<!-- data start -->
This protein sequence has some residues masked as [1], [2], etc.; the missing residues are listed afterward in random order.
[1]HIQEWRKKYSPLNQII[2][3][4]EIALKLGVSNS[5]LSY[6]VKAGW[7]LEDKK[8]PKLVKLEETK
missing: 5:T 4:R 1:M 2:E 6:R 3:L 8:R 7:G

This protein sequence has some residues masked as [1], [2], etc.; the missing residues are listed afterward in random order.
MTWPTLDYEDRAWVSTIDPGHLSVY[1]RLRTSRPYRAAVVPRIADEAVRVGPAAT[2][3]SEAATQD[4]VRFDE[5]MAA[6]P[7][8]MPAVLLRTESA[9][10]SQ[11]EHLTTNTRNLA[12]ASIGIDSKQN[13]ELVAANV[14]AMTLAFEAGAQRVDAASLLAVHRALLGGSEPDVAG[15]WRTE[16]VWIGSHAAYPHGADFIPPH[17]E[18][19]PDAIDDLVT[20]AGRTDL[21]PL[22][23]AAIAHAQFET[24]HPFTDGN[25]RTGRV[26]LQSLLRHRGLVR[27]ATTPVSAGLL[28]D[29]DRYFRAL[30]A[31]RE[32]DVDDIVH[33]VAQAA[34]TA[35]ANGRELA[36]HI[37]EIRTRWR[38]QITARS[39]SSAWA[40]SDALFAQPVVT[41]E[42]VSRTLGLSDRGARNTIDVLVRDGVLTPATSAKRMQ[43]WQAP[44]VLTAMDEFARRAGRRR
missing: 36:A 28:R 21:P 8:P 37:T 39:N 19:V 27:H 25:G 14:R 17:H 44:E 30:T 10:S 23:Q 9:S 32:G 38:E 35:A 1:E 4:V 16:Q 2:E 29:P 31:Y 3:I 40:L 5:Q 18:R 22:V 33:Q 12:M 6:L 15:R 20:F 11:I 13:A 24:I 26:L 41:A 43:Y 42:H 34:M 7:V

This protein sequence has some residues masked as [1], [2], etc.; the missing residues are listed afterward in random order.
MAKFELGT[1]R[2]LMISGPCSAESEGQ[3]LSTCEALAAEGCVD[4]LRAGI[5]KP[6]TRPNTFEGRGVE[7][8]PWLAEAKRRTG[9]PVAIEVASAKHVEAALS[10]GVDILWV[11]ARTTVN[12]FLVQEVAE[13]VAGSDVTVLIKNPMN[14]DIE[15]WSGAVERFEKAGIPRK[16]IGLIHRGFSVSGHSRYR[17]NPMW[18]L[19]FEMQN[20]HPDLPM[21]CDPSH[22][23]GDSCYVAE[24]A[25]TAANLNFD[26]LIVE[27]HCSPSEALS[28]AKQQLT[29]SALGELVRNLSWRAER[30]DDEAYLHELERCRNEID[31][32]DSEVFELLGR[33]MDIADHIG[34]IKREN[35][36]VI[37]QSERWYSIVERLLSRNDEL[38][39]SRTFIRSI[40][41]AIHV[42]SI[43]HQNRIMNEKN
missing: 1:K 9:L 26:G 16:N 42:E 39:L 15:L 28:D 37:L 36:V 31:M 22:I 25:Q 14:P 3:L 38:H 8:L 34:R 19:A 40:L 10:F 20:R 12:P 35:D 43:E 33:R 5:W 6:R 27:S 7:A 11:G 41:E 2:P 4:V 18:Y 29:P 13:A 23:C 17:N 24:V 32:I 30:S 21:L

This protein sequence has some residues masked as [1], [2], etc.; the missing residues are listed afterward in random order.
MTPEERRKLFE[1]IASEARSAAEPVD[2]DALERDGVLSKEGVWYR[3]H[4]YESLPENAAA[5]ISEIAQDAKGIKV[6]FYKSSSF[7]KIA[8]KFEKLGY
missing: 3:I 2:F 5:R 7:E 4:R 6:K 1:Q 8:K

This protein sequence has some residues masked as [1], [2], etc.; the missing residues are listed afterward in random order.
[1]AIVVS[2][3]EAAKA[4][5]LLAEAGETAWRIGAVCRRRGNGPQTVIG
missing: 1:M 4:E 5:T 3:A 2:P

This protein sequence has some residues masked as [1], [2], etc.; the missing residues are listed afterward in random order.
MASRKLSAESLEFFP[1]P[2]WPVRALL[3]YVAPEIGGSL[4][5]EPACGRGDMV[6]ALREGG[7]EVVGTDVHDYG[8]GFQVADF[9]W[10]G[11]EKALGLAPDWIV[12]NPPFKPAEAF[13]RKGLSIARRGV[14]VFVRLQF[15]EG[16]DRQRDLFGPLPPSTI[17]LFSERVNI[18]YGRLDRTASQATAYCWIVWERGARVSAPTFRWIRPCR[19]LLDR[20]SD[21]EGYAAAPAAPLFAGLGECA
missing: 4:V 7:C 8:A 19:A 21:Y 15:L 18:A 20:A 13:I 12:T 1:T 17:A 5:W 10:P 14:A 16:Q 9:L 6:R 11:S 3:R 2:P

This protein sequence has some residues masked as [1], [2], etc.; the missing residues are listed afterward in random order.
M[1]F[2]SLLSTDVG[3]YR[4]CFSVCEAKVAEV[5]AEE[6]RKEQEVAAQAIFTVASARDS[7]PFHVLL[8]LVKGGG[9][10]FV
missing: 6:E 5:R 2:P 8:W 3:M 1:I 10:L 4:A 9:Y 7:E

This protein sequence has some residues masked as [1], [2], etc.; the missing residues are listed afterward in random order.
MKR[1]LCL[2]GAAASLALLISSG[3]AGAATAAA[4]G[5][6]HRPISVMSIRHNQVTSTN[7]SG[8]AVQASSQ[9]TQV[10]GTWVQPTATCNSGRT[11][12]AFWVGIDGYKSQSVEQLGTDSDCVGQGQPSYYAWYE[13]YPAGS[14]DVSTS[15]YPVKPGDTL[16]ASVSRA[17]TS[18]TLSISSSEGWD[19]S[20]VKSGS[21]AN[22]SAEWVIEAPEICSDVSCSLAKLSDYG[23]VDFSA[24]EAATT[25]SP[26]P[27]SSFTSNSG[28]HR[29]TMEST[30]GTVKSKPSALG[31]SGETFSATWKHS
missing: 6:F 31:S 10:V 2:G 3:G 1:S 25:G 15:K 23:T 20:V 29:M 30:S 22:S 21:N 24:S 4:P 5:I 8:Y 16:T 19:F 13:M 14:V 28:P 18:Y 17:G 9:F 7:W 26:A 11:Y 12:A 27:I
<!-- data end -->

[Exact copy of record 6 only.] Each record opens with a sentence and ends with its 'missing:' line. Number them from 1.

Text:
This protein sequence has some residues masked as [1], [2], etc.; the missing residues are listed afterward in random order.
MASRKLSAESLEFFP[1]P[2]WPVRALL[3]YVAPEIGGSL[4][5]EPACGRGDMV[6]ALREGG[7]EVVGTDVHDYG[8]GFQVADF[9]W[10]G[11]EKALGLAPDWIV[12]NPPFKPAEAF[13]RKGLSIARRGV[14]VFVRLQF[15]EG[16]DRQRDLFGPLPPSTI[17]LFSERVNI[18]YGRLDRTASQATAYCWIVWERGARVSAPTFRWIRPCR[19]LLDR[20]SD[21]EGYAAAPAAPLFAGLGECA
missing: 4:V 7:C 8:A 19:A 21:Y 15:L 18:A 20:A 13:I 12:T 1:T 17:A 5:W 10:P 14:A 16:Q 9:L 6:R 11:S 3:R 2:P